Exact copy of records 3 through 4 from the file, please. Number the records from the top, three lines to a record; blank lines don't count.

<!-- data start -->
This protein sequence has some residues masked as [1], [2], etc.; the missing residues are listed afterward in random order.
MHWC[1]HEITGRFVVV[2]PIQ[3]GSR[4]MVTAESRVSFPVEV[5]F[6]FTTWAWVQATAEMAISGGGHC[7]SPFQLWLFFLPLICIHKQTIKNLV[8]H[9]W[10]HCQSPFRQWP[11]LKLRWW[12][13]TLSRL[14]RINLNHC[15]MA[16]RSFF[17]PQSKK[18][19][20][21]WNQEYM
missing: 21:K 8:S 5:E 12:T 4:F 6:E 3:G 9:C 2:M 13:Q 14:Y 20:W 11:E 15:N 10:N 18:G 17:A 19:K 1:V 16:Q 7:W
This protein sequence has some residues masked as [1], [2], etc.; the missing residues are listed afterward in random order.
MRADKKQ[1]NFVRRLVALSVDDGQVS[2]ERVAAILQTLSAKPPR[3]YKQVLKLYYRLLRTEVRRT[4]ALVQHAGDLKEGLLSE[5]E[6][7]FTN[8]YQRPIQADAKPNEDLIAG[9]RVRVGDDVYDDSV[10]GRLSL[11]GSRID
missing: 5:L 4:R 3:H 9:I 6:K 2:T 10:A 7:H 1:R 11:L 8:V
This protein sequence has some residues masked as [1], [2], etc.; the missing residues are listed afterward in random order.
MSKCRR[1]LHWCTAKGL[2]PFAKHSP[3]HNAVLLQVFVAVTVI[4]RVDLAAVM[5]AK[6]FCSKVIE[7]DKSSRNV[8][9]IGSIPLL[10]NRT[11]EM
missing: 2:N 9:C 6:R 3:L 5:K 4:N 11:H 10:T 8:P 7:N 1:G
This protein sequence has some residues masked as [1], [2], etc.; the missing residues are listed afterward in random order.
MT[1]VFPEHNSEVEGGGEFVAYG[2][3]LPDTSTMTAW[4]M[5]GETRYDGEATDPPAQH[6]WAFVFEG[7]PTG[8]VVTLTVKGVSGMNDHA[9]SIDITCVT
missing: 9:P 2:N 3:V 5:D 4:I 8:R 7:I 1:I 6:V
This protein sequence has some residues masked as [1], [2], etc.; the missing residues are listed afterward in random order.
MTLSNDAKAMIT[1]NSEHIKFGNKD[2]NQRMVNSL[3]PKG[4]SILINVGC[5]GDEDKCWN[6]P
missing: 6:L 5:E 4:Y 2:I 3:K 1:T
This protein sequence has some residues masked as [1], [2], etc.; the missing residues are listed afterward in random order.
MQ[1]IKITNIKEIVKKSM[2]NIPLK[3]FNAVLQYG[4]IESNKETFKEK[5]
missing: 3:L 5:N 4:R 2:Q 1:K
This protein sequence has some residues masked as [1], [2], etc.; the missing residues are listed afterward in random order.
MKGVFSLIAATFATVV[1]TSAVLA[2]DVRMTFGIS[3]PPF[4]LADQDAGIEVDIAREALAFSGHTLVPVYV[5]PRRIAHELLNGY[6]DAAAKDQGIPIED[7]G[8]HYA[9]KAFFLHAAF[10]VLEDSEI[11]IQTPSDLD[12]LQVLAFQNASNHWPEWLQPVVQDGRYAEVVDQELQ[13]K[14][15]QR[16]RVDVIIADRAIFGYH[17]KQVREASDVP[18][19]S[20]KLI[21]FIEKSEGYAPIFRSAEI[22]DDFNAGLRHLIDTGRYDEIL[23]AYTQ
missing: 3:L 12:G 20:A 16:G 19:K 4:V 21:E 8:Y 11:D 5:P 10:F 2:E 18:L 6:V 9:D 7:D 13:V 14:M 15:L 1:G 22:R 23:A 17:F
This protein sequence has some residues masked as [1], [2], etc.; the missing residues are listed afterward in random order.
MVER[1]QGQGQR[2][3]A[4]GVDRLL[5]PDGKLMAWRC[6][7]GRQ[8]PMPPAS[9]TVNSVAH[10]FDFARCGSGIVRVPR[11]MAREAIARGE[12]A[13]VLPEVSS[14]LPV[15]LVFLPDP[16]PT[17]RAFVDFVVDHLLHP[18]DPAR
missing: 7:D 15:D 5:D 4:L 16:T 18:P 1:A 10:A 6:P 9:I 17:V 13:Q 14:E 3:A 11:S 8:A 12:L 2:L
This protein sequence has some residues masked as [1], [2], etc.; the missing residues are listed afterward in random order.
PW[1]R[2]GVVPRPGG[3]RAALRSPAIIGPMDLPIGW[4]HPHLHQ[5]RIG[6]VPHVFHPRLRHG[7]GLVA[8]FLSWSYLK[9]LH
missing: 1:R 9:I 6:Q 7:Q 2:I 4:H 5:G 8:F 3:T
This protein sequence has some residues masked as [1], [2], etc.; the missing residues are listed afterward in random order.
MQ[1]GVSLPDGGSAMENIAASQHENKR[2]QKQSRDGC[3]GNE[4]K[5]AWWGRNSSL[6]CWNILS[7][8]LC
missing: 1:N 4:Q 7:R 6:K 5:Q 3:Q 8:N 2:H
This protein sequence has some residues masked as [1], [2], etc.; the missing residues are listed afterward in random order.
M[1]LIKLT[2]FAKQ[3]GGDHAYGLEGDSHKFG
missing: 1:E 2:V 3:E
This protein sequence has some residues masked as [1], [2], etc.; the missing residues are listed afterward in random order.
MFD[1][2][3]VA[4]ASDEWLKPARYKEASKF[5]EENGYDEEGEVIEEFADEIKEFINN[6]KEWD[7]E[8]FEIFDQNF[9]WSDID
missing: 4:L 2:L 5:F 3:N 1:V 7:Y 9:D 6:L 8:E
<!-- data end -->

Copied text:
This protein sequence has some residues masked as [1], [2], etc.; the missing residues are listed afterward in random order.
MSKCRR[1]LHWCTAKGL[2]PFAKHSP[3]HNAVLLQVFVAVTVI[4]RVDLAAVM[5]AK[6]FCSKVIE[7]DKSSRNV[8][9]IGSIPLL[10]NRT[11]EM
missing: 2:N 9:C 6:R 3:L 5:K 4:N 11:H 10:T 8:P 7:N 1:G
This protein sequence has some residues masked as [1], [2], etc.; the missing residues are listed afterward in random order.
MT[1]VFPEHNSEVEGGGEFVAYG[2][3]LPDTSTMTAW[4]M[5]GETRYDGEATDPPAQH[6]WAFVFEG[7]PTG[8]VVTLTVKGVSGMNDHA[9]SIDITCVT
missing: 9:P 2:N 3:V 5:D 4:I 8:R 7:I 1:I 6:V